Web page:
bool b3 = b2 || SomeThirdCondition();
// any other condition
bool bn = bn_1 || SomeFinalCondition();

if (bn)
{
  // do stuff
}

This has the benefits of being easy to understand, being applicable to all cases and having short circuit behaviour.


This was my initial solution: A good pattern in method calls and for-loop bodies is the following:

if (!SomeComplicatedFunctionCall())
   return; // or continue

if (!SomeOtherComplicatedFunctionCall())
   return; // or continue

// do stuff

One gets the same nice performance benefits of shortcircuit evaluation, but the code looks more readable.

  • 4
    @relaxxx: I get ya, but "more stuff to do after the if" is also a sign that your function or method is too large, and should be split into smaller ones. It doesn't always be the best way but very often is! – unperson325680 Oct 17 '16 at 9:16
  • 2
    this violates the white list principle – JoulinRouge Oct 17 '16 at 9:21
  • 13
    @JoulinRouge: Interesting, I had never heard of this principle. I myself prefer this "short-circuit" approach for the benefits on readability: it reduces indentations and eliminates the possibility that something occurs after the indented block. – Matthieu M. Oct 17 '16 at 12:32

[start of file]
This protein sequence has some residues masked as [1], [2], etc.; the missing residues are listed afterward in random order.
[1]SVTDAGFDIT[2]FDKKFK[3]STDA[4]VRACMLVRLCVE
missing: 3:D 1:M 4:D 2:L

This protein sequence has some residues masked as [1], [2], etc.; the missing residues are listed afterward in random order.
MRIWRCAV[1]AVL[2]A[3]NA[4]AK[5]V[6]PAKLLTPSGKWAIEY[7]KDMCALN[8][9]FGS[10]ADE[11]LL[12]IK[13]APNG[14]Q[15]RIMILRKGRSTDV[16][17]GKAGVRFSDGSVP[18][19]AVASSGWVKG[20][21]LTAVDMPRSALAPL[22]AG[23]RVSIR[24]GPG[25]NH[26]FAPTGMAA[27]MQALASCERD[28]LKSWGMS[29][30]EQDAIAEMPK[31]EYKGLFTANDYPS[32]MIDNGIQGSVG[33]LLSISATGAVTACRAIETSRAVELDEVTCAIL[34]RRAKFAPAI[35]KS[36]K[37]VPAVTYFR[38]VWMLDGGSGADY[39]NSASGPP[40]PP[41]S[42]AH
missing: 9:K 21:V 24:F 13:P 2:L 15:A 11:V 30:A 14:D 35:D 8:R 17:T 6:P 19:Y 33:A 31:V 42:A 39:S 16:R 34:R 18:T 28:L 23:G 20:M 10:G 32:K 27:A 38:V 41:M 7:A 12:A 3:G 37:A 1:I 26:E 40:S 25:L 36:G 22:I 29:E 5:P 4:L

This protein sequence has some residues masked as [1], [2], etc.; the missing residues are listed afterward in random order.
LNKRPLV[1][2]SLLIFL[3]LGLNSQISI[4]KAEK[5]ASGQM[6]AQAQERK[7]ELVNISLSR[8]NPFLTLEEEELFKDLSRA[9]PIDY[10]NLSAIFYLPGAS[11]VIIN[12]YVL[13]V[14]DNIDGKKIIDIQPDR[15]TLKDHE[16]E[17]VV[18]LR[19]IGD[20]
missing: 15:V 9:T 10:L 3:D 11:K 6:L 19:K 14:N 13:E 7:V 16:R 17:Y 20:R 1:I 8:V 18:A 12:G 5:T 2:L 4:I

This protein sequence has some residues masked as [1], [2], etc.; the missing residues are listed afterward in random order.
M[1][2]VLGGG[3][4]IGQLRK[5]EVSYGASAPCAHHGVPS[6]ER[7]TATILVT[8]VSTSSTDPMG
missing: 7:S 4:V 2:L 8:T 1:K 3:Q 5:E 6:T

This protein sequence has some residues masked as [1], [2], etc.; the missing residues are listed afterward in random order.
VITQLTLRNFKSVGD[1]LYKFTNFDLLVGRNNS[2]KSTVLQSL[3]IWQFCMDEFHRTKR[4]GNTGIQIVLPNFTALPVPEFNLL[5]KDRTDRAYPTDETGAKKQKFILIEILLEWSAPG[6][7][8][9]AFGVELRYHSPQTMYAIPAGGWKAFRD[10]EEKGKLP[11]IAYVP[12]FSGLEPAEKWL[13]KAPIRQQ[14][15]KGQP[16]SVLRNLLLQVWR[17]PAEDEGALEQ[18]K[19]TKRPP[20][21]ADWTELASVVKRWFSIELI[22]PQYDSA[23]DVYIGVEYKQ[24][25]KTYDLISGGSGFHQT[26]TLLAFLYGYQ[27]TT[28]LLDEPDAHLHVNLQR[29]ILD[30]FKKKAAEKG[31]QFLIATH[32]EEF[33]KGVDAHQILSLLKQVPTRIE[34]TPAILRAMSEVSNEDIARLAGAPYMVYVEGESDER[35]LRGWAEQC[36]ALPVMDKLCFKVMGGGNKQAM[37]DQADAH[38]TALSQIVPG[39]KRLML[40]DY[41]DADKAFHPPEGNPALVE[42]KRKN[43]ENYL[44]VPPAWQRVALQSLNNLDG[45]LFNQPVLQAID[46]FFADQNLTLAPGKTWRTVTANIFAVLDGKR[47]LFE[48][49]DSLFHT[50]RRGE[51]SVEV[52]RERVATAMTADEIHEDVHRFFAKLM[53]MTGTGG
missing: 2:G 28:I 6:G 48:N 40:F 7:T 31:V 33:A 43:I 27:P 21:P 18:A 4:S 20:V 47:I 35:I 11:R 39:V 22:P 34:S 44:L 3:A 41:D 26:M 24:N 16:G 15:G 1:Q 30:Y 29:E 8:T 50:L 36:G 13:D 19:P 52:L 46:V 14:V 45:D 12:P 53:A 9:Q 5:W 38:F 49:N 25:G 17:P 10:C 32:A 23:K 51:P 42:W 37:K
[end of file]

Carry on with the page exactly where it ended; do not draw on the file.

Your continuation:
• 2
    Is it more readable? Name b2 properly and you would get someConditionAndSomeotherConditionIsTrue, not super meaningful. Also, I have to keep a bunch of variables on my mental stack during this exercise (and tbh until I stop working in this scope). I would go with SJuan76's number 2 solution or just put the whole thing in a function. – Nathan Cooper Oct 17 '16 at 12:44
  • 2
    I haven't read all the comments but after a fast search I didn't find a big advantage of the first code snippet namely debugging. Placing stuff directly into the if-statement instead of assigning it to a variable beforehand and then using the variable instead makes debugging more difficult than it needs to be. Using variables also allows to group values semantically together which increases readability. – rbaleksandar Oct 18 '16 at 18:18